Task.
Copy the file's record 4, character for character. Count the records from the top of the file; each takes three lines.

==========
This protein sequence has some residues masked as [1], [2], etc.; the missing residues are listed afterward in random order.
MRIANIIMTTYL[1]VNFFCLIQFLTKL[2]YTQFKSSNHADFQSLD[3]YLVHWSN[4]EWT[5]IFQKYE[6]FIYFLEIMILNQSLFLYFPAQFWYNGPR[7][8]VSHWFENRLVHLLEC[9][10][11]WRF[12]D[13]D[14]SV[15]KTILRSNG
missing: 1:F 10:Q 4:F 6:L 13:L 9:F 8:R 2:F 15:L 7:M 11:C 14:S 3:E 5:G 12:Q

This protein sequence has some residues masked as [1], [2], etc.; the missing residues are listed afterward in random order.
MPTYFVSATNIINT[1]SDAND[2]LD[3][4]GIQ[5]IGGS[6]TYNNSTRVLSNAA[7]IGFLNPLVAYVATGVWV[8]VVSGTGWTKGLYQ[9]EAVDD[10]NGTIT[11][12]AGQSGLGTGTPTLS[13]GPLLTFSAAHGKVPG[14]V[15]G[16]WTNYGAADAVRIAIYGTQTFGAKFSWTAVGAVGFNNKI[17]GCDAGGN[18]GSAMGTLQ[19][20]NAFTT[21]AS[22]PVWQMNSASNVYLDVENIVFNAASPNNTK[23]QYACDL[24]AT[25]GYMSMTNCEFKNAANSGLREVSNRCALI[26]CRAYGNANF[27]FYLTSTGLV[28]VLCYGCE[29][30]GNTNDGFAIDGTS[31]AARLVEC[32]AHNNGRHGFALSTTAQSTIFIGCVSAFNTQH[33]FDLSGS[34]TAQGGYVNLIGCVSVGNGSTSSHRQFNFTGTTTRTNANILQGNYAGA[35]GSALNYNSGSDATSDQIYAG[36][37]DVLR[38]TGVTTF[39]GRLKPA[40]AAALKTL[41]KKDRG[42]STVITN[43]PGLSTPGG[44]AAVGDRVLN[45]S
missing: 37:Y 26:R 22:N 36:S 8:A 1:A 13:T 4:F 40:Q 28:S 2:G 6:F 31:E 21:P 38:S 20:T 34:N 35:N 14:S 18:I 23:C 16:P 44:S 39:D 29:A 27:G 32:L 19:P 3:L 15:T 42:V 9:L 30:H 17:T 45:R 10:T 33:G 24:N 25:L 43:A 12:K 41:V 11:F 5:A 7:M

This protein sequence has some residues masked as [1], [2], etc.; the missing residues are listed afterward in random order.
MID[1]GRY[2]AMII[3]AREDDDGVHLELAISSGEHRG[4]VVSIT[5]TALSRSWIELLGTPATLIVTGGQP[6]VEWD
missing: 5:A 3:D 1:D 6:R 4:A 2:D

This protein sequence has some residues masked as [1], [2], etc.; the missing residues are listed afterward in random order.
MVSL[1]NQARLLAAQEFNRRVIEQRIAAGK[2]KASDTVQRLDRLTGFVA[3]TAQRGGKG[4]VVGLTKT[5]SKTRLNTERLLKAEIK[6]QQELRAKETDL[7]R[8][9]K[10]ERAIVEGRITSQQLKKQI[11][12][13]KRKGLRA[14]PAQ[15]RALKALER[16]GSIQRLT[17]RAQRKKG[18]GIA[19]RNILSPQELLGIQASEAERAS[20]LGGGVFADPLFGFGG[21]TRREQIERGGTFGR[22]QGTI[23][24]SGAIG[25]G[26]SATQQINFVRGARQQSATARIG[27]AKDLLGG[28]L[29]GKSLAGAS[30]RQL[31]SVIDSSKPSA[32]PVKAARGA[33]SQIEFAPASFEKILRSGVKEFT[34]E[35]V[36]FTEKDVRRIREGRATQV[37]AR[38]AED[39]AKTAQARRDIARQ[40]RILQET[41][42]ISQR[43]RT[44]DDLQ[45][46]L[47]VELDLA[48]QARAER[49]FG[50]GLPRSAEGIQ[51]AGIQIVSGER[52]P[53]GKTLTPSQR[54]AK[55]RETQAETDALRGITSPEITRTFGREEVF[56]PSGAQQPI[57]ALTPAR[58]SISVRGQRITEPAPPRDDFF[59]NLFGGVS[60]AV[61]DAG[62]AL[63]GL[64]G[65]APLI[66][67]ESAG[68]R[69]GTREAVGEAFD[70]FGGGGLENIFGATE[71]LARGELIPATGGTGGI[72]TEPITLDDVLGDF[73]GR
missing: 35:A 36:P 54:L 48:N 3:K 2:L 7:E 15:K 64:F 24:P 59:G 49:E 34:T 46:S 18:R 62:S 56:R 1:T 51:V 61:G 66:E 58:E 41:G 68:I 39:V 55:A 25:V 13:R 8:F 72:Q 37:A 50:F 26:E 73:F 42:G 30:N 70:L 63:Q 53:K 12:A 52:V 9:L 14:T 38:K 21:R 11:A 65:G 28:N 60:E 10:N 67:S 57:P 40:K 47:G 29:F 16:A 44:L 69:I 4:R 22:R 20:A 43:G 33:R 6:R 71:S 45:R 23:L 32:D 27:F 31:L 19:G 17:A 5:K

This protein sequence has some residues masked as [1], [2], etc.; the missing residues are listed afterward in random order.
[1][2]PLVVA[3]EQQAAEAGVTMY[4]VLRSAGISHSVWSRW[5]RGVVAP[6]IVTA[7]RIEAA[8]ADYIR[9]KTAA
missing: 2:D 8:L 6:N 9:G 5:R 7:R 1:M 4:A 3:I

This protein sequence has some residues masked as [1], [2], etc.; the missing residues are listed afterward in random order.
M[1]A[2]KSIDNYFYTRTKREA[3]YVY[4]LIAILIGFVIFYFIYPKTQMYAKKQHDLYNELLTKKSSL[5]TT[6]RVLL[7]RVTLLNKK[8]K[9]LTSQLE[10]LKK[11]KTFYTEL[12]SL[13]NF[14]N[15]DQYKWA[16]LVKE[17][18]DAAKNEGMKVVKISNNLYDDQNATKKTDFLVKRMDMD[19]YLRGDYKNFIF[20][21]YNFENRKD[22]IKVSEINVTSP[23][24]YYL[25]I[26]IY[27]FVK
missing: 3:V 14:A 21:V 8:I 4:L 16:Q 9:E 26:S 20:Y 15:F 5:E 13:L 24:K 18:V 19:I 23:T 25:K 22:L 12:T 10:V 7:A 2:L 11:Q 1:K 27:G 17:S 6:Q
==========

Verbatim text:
This protein sequence has some residues masked as [1], [2], etc.; the missing residues are listed afterward in random order.
MVSL[1]NQARLLAAQEFNRRVIEQRIAAGK[2]KASDTVQRLDRLTGFVA[3]TAQRGGKG[4]VVGLTKT[5]SKTRLNTERLLKAEIK[6]QQELRAKETDL[7]R[8][9]K[10]ERAIVEGRITSQQLKKQI[11][12][13]KRKGLRA[14]PAQ[15]RALKALER[16]GSIQRLT[17]RAQRKKG[18]GIA[19]RNILSPQELLGIQASEAERAS[20]LGGGVFADPLFGFGG[21]TRREQIERGGTFGR[22]QGTI[23][24]SGAIG[25]G[26]SATQQINFVRGARQQSATARIG[27]AKDLLGG[28]L[29]GKSLAGAS[30]RQL[31]SVIDSSKPSA[32]PVKAARGA[33]SQIEFAPASFEKILRSGVKEFT[34]E[35]V[36]FTEKDVRRIREGRATQV[37]AR[38]AED[39]AKTAQARRDIARQ[40]RILQET[41][42]ISQR[43]RT[44]DDLQ[45][46]L[47]VELDLA[48]QARAER[49]FG[50]GLPRSAEGIQ[51]AGIQIVSGER[52]P[53]GKTLTPSQR[54]AK[55]RETQAETDALRGITSPEITRTFGREEVF[56]PSGAQQPI[57]ALTPAR[58]SISVRGQRITEPAPPRDDFF[59]NLFGGVS[60]AV[61]DAG[62]AL[63]GL[64]G[65]APLI[66][67]ESAG[68]R[69]GTREAVGEAFD[70]FGGGGLENIFGATE[71]LARGELIPATGGTGGI[72]TEPITLDDVLGDF[73]GR
missing: 35:A 36:P 54:L 48:N 3:K 2:L 7:E 15:K 64:F 24:P 59:G 49:E 34:T 46:S 18:R 62:S 56:R 1:T 51:V 61:G 66:E 58:E 41:G 68:I 39:V 55:A 25:V 13:R 8:F 72:Q 37:A 50:F 26:E 73:F 42:G 30:N 70:L 63:Q 53:K 12:A 52:V 9:L 14:T 38:K 21:R 11:A 65:G 28:N 60:E 10:N 67:S 57:P 40:K 47:G 29:F 16:A 44:L 69:I 4:R 22:R 20:A 43:G 33:R 6:R 71:S 45:R 23:L 32:D 27:F 31:L 19:G 17:A 5:K